This report describes an experimental and theoretical study of the feasibility of using fiber reinforcement to produce lightweight, low-cost elastomeric isolators for application to housing, schools, and other public buildings in highly seismic areas of the developing world. The theoretical analysis covers the mechanical characteristics of multi-layer elastomeric isolation bearings in which the reinforcing elements, normally steel plates, are replaced by a fiber reinforcement. The fiber in the fiber-reinforced isolator, in contrast to the steel in the conventional isolator (which is assumed to be rigid both in extension and flexure), is assumed to be flexible in extension, but completely without flexure rigidity. The theoretical analysis on which the design of steel-reinforced isolators is based is then extended to accommodate the stretching of the fiber-reinforcement. Several examples of isolators in the form of long strips were made by Dongil Rubber Belt Company Ltd., of Pusan, Korea, and tested in the Structural Research Laboratory of the Earthquake Engineering Research Center, University of California, Berkeley. The tested isolators had significantly large shape factors, which for conventional isolators require accounting for the effects of material compressibility. The theoretical analysis is then extended to include compressibility, and the competing in fluences of reinforcement flexibility and compressibility are studied.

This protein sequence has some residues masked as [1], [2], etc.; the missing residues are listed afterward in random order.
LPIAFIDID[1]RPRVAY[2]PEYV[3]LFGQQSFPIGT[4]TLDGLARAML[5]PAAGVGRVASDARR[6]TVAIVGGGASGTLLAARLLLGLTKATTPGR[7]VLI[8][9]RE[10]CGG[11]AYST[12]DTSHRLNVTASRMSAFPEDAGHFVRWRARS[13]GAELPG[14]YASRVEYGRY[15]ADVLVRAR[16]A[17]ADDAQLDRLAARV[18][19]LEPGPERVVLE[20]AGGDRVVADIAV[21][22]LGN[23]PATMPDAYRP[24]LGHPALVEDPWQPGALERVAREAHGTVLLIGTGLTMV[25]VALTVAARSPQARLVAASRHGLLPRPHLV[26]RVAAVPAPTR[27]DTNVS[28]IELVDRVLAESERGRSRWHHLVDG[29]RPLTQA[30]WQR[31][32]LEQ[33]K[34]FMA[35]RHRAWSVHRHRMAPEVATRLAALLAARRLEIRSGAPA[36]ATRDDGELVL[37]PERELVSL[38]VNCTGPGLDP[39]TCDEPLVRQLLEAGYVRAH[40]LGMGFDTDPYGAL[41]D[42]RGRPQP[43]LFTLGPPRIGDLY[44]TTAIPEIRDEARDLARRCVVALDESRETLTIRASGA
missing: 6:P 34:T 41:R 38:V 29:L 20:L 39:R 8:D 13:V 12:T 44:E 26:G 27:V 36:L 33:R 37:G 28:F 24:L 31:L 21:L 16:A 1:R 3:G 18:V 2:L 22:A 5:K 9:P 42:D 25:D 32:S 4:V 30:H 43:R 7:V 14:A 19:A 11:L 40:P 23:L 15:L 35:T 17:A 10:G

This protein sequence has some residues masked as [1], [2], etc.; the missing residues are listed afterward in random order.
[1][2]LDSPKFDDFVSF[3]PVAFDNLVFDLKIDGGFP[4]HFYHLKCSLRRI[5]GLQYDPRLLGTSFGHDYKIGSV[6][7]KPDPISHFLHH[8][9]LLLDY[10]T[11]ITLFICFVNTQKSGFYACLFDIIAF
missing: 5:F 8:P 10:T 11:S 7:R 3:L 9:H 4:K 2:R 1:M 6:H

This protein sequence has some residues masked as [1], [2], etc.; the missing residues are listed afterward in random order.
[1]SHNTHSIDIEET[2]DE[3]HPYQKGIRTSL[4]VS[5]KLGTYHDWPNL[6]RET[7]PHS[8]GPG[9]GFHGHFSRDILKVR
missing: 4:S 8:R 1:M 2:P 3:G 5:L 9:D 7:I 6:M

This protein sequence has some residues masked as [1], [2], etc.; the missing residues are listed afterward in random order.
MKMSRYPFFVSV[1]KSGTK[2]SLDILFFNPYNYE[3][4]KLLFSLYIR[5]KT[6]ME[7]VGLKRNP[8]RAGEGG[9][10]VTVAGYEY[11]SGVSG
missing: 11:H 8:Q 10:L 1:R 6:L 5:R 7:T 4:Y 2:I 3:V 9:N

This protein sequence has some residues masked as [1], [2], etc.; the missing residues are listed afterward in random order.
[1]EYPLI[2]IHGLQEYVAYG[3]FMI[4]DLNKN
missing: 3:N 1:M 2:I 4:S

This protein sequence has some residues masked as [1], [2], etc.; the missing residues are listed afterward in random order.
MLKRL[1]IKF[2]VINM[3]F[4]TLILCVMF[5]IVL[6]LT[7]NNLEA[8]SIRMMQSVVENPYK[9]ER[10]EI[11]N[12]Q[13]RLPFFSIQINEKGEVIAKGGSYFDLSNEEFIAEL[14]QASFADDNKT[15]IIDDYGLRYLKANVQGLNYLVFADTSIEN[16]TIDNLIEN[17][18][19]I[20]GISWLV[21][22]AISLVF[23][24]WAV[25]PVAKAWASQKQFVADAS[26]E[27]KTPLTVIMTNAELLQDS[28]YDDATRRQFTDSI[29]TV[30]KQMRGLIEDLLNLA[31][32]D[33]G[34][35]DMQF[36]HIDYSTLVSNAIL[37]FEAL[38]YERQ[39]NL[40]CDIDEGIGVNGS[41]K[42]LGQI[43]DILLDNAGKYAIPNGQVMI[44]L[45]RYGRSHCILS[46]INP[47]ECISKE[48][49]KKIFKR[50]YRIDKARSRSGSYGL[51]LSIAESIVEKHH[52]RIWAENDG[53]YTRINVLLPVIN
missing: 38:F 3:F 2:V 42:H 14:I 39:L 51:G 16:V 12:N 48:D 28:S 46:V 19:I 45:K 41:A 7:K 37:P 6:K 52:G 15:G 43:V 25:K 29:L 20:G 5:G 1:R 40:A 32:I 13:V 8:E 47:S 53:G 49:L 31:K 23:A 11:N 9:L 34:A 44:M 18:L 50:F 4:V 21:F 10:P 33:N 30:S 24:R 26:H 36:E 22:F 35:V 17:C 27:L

The theoretical analysis suggests, and the test results confirm, that it is possible to produce a fiber-reinforced strip isolator that matches the behavior of a
steel-reinforced isolator. Furthermore, the fiber-reinforced isolator is significantly lighter and can be made by a much less labor-intensive manufacturing process. The advantage of the strip isolator is that it can easily be used in buildings with masonry walls. The intention of this research is to provide a low-cost lightweight isolation system for housing and public buildings in the developing countries.
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